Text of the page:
Minnesota Body Slams Politics-as-Usual
"The Democrat [Hubert Humphrey III] wanted more services, which translates to higher taxes, and we're already the second-highest taxed state," said John Schulte, president of the National Mail Order Association, Minneapolis, noting that Ventura was his second choice after Republican candidate Norm Coleman. "People are tired of being taxed and losing companies and jobs to states with lower taxes like South Dakota and Wisconsin."
As a fiscal conservative and social liberal, Ventura was a midway point between Coleman and Humphrey. While he is pro-choice and in favor of gay rights, Ventura also is in favor of decreasing the size of government. During the campaign, he said that had he been in office this year, he would have supported using the state's budget surplus to give money back to taxpayers, Schulte said.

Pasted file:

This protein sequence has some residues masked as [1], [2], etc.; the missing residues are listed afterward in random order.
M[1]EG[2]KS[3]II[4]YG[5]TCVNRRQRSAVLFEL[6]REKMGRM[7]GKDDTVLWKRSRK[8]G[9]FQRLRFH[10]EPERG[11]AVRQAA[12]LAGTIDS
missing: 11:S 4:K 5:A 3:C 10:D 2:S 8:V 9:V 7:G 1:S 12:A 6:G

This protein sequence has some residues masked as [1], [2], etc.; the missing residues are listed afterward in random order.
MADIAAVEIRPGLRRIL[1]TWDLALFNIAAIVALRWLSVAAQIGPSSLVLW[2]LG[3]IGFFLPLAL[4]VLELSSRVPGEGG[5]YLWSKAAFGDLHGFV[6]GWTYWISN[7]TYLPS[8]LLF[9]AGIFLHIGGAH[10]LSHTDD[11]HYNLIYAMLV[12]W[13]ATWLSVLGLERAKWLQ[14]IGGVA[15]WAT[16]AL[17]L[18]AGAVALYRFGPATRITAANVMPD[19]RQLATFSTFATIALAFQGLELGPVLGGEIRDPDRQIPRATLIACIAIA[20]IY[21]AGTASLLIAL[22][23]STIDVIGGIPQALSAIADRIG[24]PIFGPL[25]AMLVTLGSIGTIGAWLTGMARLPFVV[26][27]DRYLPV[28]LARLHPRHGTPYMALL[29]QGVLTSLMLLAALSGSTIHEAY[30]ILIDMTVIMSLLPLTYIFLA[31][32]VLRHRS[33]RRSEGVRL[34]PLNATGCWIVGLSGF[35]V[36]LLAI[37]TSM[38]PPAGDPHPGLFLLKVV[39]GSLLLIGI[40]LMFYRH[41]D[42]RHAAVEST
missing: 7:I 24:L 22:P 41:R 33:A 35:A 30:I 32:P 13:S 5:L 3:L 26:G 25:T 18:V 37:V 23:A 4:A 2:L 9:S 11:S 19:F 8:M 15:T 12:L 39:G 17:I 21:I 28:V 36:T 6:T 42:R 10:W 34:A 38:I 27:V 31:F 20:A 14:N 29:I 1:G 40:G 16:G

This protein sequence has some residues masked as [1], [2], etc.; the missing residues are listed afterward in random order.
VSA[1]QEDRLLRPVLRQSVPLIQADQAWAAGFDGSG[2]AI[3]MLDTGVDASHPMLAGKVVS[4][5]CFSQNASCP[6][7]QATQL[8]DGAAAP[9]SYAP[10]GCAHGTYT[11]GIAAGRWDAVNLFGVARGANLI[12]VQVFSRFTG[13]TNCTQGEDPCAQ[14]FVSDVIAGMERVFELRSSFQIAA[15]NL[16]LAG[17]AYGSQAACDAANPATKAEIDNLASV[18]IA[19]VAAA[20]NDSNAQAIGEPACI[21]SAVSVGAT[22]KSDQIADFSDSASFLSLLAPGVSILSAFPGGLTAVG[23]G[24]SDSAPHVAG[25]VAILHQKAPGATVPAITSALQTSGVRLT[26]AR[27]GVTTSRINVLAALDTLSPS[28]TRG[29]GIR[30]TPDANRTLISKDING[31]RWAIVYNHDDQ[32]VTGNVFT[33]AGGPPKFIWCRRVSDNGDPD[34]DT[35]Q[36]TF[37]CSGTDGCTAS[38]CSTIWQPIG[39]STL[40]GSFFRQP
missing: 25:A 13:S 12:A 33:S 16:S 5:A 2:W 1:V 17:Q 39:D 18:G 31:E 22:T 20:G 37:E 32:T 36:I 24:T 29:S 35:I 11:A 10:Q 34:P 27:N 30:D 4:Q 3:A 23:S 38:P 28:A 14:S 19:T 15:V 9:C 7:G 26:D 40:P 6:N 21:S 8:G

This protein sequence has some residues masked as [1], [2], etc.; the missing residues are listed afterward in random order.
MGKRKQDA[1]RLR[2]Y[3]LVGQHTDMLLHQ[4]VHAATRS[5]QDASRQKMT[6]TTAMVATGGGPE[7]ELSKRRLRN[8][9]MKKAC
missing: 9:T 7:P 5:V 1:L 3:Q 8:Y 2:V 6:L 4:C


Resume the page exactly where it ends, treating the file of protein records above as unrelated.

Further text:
"I think he would be on a favorable side to business and would listen to direct marketers on privacy and sales tax issues," Schulte said.
During pre-election debates, Ventura would sit calmly with his hands folded while his two opponents viciously attacked each other. His commercials included a child playing with Jesse Ventura action figure, making it fight taxes.
"He doesn't powder-puff things. He says what's on his mind," Schulte said. "He has no party, so he comes with no strings attached. I think a lot of people like that."